Another really summery and fresh dish is this one with fried pillowy gnocchi, wild garlic pesto, cherry tomatoes and heaps of parmesan.

To finish I would like to highlight the strawberries. In the beginning of the season I like to eat them with cream and sugar, but now I’m ready to enjoy them in different ways. With muscovado ice cream for example.

Or with whipped cream on top of a chewy almond cake. Both lovely ways to end a weekend lunch or evening supper.

Change

Although this is first and foremost a food blog, I still want to highlight a few other things going forwards, to more reflect me; the person behind the blog. I love to eat, think about food and cook. But I also like fashion and beauty, travel, interiors, books and films (as you can see on my instagram). I will incorporate a little of these side interests when I get inspired, but I will also try to address some other topics that I think need to be highlighted.

At the moment, the topic most at the forefront is of course the Black Lives Matter movement. Like so many other people I have read and listened a lot in the past week. I want to learn. Do better. Be more inclusive.

I don’t have a big platform, but I still want to use it in the best way I can. I don’t know how yet (as the blog is a side interest for me; my main focus is my job) but I have a few ideas.

So for now, I just want to show that I stand with the movement. For a positive change.

Recipe: Roasted Cherry Tomato Caprese

As the tomato season is almost here (hurrah!) this post might be slightly redundant, but the tomato season is short and if you can’t get hold of really good tomatoes just yet, then this is a great way to get them to taste more.

I would make this dish with really good tomatoes too though, especially on a colder overcast summer’s day when all you need is something summery and warming.

Although you let the tomatoes cool a little after they’ve been roasted to sweet perfection in the oven I like them to be warm enough to make the mozzarella melt a little, so you can scoop it all up on some crusty bread.

Roasted Cherry Tomato Caprese, serves 2

Adapted from Bon Appetit’s recipe.

approx 200 g cherry tomatoes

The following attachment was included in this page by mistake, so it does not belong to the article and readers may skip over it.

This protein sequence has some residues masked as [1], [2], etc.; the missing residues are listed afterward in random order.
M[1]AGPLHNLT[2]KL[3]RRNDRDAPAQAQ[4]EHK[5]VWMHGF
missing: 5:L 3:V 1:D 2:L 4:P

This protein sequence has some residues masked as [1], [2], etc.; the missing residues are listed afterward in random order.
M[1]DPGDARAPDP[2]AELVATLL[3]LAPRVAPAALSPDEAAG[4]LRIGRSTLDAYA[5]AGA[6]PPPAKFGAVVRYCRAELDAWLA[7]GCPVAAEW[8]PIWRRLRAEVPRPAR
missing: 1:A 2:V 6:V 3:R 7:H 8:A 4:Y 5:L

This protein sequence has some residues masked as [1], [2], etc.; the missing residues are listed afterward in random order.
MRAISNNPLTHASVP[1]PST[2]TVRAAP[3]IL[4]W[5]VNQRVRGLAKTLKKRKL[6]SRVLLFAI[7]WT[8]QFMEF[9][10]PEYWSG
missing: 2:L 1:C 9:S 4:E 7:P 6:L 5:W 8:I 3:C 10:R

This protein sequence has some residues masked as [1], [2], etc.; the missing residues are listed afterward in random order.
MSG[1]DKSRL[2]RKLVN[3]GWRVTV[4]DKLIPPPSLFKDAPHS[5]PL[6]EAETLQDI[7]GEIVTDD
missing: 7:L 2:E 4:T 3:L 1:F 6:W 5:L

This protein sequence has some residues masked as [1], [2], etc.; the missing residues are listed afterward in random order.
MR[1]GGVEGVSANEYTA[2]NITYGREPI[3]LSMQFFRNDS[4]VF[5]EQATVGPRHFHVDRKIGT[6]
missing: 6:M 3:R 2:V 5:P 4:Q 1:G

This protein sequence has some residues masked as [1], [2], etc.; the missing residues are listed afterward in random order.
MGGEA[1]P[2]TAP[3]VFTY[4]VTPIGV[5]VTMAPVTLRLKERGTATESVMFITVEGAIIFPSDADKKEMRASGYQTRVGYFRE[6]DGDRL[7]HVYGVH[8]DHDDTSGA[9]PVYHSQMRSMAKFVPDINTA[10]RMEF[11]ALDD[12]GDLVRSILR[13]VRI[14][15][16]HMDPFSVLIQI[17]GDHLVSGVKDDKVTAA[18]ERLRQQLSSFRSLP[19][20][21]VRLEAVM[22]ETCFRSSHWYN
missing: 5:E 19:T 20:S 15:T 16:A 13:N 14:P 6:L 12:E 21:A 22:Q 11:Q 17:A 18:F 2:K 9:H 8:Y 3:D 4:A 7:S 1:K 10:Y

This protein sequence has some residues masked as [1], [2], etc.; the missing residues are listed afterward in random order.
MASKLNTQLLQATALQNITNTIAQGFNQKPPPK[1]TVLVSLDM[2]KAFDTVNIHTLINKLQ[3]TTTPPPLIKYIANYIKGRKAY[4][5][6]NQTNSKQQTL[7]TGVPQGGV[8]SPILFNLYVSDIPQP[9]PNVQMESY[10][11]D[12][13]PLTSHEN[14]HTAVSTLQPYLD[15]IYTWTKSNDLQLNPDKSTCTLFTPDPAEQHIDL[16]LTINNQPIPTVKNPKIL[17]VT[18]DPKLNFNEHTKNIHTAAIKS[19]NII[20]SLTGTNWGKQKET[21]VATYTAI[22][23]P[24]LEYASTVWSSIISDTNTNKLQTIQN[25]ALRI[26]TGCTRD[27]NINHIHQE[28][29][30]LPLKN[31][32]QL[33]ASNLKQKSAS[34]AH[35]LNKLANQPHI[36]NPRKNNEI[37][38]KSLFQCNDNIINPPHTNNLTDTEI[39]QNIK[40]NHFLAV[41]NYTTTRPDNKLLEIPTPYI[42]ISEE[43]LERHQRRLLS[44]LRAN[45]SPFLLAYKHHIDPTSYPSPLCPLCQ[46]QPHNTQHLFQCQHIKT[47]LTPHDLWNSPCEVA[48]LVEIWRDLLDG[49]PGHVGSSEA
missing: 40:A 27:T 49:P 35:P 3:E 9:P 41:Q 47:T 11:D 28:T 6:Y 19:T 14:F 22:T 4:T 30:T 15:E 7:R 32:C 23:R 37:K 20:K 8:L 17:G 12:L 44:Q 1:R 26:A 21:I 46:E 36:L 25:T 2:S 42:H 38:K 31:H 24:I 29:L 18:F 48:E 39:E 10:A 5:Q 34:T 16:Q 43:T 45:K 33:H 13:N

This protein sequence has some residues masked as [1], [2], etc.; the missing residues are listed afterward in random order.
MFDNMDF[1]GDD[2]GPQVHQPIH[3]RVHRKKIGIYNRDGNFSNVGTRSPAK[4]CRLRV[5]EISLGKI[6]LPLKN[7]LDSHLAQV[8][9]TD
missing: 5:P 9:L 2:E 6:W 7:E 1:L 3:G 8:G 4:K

2 sprigs thyme

2 garlic cloves, smashed

2 tbsp extra-virgin olive oil

salt and pepper

125 g good quality buffalo mozzarella, at room temperature, torn into large pieces

crusty bread

Preheat oven to 180C. Toss tomatoes, garlic, thyme and oil in a rimmed oven-proof dish and season with a little salt. Spread out in a single layer and roast until tomatoes are bursting and lightly browned, 40-45 minutes. Let cool slightly.

Arrange mozzarella on a platter and spoon warm tomato mixture with juices over. Sprinkle with salt and peppar. Drizzle with more oil if needed. Serve with crusty (preferably still warm) bread.

Recipe: The Perfect Lemon Drizzle Cake

In these strange times I have baked more than ever. Partly because tea and cake in the late afternoon every day has been a lovely ritual in an otherwise chaotic and strange time.

I’ve made some old favourites (my favourite chocolate cake, the yummiest carrot cake, tosca cake and of course a classic Victoria sponge) but I’ve also tried some new recipes. And this lemon drizzle cake recipe, courtesy of baking queen Mary Berry, was of course perfect in every way.

It’s incredibly easy to make (place all ingredients in a bowl and mix) and utterly delicious. I love the crunchy top (finally that substituted bag of granulated sugar was put to good use!) and the perfectly balanced lemon flavour.

My only problem was that I was out of self-raising flour, but it was easily substituted by plain flour and baking powder (2 teaspoons of baking powder for each 150g plain flour) and worked perfectly.